Search Results

1 - 3 of 3 items

  • Author: Marko Kostovski x
Clear All Modify Search
Parameters of Metabolic Syndrome in Obese Children and Adolescents


Background: Obesity is the most common chronic metabolic disease in children and adolescents. It has reached epidemic ranges and is a significant global problem.

Objective: This study aimed to investigate the possible metabolic disturbances in children and adolescents with obesity and severe obesity.

Subjects and methods: This cross-sectional study included 158 (82 boys, 76 girls) obese children and adolescents between ages of 0 and 17years (10.43 ± 3.11 years). The obesity was defined according to the sex- and age-specific growth charts proposed by the Centers for Disease Control and Prevention as BMI ≥ 95th percentile. Severe obesity was classified as 120% of the 95th percentile for age and sex. Study participants underwent medical assessment and analysis of: ALT, AST, fasting serum triglycerides, total serum cholesterol, fasting plasma glucose and plasma glucose from oral glucose tolerance test.

Results: The majority of study participants were severely obese (69.92%). The highest distribution of abnormal biochemical results was seen in elevated ALT (53.91%) followed by elevated triglycerides (34.75%). The prevalence of abnormal total cholesterol level was significantly higher (p=0.04) in the group of obese children compared to the severely obese children. The levels of total cholesterol were also statistically higher in the group of adolescents compared to preadolescents (p=0.02). An important number of obese patients (2.5%) and even higher number of severely obese patients (5.26%) had carbohydrate intolerance.

Conclusion: There was a significant elevation of ALT, total serum cholesterol and triglycerides in all study participants. High serum lipids and high hepatic enzymes (as introduction in non-alcoholic fatty liver disease) are alarming. Strikingly, there was carbohydrate intolerance in an important number of patients. Treatment and education of patients and parents is mandatory. Preventive measures in the society concerning childhood obesity are necessary.

Open access
Obesity in Childhood and Adolescence, Genetic Factors


Obesity and excess weight are a pandemic phenomenon in the modern world. Childhood and adolescent obesity often ends up in obesity in adults. The costs of obesity and its consequences are staggering for any society, crippling for countries in development. Childhood obesity is also widespread in Macedonia. Metabolic syndrome, dyslipidemia and carbohydrate intolerance are found in significant numbers. Parents and grandparents are often obese. Some of the children are either dysmorphic, or slightly retarded. We have already described patients with Prader-Willi syndrome, Bardet-Biedl syndrome or WAGR syndrome. A genetic screening for mutations in monogenic obesity in children with early, rapid-onset or severe obesity, severe hyperphagia, hypogonadism, intestinal dysfunction, hypopigmentation of hair and skin, postprandial hypoglycaemia, diabetes insipidus, abnormal leptin level and coexistence of lean and obese siblings in the family discovers many genetic forms of obesity. There are about 30 monogenic forms of obesity. In addition, obesity is different in ethnic groups, and the types of monogenic obesity differ. In brief, an increasing number of genes and genetic mechanisms in children continue to be discovered. This sheds new light on the molecular mechanisms of obesity and potentially gives a target for new forms of treatment.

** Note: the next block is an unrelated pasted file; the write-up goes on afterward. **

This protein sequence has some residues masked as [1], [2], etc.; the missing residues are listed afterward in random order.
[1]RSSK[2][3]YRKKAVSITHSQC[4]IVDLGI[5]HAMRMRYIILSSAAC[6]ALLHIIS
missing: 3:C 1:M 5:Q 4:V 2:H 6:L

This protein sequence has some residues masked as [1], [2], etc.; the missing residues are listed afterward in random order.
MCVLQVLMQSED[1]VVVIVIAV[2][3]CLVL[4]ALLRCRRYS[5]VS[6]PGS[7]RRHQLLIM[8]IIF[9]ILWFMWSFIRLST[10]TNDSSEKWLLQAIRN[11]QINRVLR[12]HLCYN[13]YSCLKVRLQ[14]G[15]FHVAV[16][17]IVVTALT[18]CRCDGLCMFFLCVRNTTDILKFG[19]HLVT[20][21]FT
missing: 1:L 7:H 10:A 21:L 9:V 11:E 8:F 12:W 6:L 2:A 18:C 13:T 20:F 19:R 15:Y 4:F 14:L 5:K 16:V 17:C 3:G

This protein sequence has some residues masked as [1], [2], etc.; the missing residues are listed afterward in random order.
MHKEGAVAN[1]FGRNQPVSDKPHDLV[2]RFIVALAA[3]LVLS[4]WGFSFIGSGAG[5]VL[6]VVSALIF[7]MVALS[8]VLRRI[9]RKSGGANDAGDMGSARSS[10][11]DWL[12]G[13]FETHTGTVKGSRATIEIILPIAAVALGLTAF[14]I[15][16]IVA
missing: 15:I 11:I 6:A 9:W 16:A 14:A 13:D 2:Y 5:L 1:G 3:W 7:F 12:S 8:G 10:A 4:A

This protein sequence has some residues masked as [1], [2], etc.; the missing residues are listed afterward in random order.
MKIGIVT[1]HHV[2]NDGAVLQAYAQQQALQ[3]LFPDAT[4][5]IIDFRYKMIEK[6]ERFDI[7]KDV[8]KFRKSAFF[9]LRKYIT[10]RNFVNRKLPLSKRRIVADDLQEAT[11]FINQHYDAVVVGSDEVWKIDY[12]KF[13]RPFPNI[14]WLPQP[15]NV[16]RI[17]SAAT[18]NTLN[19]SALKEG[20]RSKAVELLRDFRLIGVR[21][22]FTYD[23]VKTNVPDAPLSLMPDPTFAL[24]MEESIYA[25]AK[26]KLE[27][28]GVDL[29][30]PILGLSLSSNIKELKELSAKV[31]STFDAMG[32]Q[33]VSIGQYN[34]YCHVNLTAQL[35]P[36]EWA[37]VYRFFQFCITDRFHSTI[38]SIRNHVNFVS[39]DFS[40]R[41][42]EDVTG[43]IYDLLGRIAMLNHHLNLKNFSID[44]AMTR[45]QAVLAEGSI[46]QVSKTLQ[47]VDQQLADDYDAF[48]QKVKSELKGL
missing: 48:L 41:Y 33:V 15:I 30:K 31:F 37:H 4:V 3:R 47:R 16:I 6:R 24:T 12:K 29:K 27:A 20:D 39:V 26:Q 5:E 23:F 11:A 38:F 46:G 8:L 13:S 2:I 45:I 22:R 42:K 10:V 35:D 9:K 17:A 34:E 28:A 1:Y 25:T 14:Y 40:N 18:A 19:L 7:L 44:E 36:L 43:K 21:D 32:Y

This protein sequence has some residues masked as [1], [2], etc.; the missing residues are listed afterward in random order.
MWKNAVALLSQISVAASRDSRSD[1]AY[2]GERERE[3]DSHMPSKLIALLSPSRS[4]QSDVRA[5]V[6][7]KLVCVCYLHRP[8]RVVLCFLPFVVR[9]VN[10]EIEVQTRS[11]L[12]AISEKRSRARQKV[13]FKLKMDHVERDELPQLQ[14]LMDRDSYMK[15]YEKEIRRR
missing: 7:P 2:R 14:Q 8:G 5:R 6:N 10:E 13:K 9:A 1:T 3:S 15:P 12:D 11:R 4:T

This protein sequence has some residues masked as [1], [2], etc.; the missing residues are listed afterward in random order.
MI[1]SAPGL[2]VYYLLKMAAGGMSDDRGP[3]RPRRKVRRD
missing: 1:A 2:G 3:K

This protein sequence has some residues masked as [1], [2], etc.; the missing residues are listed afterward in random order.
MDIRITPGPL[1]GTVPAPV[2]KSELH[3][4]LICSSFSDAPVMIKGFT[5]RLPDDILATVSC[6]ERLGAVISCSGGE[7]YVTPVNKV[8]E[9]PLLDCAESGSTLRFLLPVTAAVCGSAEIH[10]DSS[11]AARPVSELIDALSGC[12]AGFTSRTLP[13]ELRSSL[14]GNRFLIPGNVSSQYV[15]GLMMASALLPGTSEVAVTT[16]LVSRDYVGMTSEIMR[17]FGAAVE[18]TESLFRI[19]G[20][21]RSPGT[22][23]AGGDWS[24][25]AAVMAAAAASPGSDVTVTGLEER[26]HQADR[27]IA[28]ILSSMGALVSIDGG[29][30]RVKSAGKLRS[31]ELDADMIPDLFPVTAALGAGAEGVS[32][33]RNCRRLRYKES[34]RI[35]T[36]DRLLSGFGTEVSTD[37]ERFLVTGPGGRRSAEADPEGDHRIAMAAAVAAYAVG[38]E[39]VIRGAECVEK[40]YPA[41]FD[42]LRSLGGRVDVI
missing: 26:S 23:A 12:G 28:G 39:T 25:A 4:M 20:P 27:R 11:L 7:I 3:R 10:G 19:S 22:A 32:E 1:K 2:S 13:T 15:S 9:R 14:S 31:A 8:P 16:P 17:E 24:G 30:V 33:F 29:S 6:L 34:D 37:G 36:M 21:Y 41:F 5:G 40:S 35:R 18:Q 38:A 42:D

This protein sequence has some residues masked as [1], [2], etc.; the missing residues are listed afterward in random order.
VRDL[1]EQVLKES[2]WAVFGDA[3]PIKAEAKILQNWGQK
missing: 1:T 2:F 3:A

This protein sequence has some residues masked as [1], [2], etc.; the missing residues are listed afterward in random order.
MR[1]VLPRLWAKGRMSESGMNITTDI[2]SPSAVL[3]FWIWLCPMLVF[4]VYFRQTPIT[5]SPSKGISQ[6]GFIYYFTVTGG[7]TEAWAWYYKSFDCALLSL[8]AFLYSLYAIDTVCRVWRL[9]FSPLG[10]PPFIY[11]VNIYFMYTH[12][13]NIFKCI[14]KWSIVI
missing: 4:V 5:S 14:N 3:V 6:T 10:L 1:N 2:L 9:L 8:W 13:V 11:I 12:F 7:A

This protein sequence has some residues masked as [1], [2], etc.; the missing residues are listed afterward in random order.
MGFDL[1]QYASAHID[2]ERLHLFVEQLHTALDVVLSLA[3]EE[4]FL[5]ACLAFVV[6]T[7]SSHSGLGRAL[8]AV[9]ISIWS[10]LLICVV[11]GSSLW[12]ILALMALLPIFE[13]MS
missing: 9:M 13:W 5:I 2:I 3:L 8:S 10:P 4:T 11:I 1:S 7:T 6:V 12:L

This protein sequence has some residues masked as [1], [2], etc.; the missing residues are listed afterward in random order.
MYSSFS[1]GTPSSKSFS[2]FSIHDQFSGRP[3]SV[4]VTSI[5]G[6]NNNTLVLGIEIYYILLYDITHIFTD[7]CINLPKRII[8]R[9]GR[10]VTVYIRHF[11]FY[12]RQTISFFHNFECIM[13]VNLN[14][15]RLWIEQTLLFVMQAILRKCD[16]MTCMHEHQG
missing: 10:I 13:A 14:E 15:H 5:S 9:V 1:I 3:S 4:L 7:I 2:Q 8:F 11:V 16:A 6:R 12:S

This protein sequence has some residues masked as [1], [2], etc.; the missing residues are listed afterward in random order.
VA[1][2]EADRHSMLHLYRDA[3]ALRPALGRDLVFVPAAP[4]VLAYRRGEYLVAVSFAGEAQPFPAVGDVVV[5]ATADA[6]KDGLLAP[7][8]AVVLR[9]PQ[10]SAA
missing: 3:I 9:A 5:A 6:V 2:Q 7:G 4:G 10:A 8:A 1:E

Open access
The Effect of Early Substitution of Subclinical Hypothyroidism on Biochemical Blood Parameters and the Quality of Life


Background: Subclinical hypothyroidism (SCH) is defined as high TSH and normal thyroxine. Data on the effects of early substitution by levothyroxine on psychophysical health in SCH are still not consistent enough to support its introduction.

Methods: Clinical parameters, biochemical data and quality of life (Short Form 36 questionnaire) were measured before the intervention and 3 months after the euthyroid state had been achieved in SCH patients.

Results: Significant reduction in body weight (p=0.030), systolic and diastolic blood pressure (p=0.024, p=0.019), homocysteine (p<0.001), leukocytes and neutrophils (p=0.011, p=0.001), INR (p=0.049), K levels (p=0.040, p=0.013), HbA1c (p=0.001), fasting insulin (p<0.001) and insulin resistance measured by HOMA index (p<0.001), lipid parameters (total cholesterol (p<0.001), LDL-cholesterol (p<0.001), triglycerides (p=0.007), apoB (p=0.022), Lp(a) (p<0.001), LDL/HDL (p=0.008), LAP (p=0.04) and apoB/apoA1 ratios (p<0.023)), TSH (p<0.001) and tAbs (p<0.001) was recorded. Frequency of fatty liver (20% to 2.9%, p=0.016), hyperlipidemia (85% to 65.7%, p=0.001) and metabolic syndrome (34.3% to 2.9%, p=0.070) significantly decreased. A statistically significant positive association was found between the average dose of levothyroxine and changes in physical functioning (r=0.391, p=0.020), vitality (r=0.393, p=0.020), mental health (r=0.374, p=0.027) and overall dimensions of mental health (r=0.376, p=0.026). With increasing doses of levothyroxine, the previously listed scores of SF 36 grew (r=0.296, p=0.084).

Conclusions: Early substitution of SCH improved the many clinical and biochemical parameters related to cardiovascular risk. Quality of life was also improved, and correlated only with thyroxine doses suggesting an indirect relationship between the degree of hypothyroidism and quality of life.

Open access